Independent Schools

Prior to the 1990s, there were only a handful of private schools in Sweden, mostly tuition-funded boarding schools, whereof Sigtunaskolan and Lundsbergs skola are the most well known. A major education reform in 1992 allowed privately run schools offering primary or secondary education to receive public funding for each student, at a level similar to what public schools receive. These are called "independent schools" (friskolor), and in 2008 there were around 900 of them.

The "independent schools", similar to charter schools in the United States or academies in the United Kingdom, are funded with public money (skolpeng) from the local municipality, based on the number of pupils they have enrolled, in the same way Swedish public schools are. Consequently, they are not allowed to discriminate or require admission examinations, nor are they allowed to charge the students any additional fees. They are, however, allowed to accept private donations. Regional economic differences directly affect how much money each municipality can provide per pupil, by as much as SEK 50,000 (around US$7,700 or £4,700).

Anyone can start an independent for-profit school, or a chain of such schools, in Sweden. Many of them offer an alternate pedagogy (such as Montessori), or a foreign/international, religious or special needs (such as hearing-impaired) profile. There are also several secondary schools with an elite sports profile. Internationella Engelska Skolan and Kunskapsskolan are the two largest "independent school" chains. In 2008, more than 10% of Swedish pupils were enrolled in "independent schools".

The "independent school" system has divided public opinion in Sweden. During the 2010 election neither political block suggested abandoning the program. A poll conducted in 2011 by Synovate found that Swedes who want to ban companies from operating schools for profit outnumbered those that don't. The Swedish model has been put forward as a possible model for similar solutions in both the United Kingdom and the United States, where Per Unckel, County Governor of Stockholm and former Conservative Minister of Education, in 2009 summarised the advantages of the Swedish system in an opinion piece produced by the Libertarian think tank Pacific Research Institute: "Education is so important that you can't just leave it to one producer. Because we know from monopoly systems that they do not fulfill all wishes".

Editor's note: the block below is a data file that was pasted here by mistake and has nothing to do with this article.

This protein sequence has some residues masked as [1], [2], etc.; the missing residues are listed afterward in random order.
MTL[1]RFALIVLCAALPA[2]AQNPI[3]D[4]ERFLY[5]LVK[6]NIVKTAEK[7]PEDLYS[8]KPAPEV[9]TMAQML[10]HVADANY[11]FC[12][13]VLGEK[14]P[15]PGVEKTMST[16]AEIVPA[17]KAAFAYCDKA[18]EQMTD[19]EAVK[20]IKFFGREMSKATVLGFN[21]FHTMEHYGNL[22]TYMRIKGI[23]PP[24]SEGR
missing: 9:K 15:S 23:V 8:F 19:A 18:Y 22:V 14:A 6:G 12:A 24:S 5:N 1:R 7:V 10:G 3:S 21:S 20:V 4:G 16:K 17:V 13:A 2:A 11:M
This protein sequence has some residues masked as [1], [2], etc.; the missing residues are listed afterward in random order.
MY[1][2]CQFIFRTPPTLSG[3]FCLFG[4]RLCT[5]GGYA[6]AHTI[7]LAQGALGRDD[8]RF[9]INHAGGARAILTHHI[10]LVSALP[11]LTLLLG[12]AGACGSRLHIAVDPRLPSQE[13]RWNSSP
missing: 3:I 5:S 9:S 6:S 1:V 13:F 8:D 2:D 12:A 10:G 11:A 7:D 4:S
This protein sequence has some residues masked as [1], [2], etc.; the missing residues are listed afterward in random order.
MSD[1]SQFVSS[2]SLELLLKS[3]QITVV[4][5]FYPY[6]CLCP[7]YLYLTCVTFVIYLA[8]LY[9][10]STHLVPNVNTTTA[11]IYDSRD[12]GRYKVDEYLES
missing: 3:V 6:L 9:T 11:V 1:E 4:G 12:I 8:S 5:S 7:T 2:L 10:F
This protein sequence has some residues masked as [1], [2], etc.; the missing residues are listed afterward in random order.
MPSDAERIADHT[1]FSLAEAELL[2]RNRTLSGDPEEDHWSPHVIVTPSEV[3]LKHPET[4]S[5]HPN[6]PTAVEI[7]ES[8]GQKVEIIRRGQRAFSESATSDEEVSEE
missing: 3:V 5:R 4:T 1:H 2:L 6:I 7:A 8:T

In February 2013, The Guardian published an article on independent school system in Sweden - "Sweden proves that private profit improves services and influences policy - Even education unions came on board when private provision was introduced into Swedish schools", citing the paper on average educational performance made by research institute under the Swedish Ministry of Employment, IFAU, which found "that an increase in the share of independent-school students improves average performance at the end of compulsory school as well as long-run educational outcomes". However, in June 2015, another article by a different correspondent from The Guardian suggested that the system was "a political failure", and that standards in learning had dropped dramatically over the years, and was in a state of "crisis".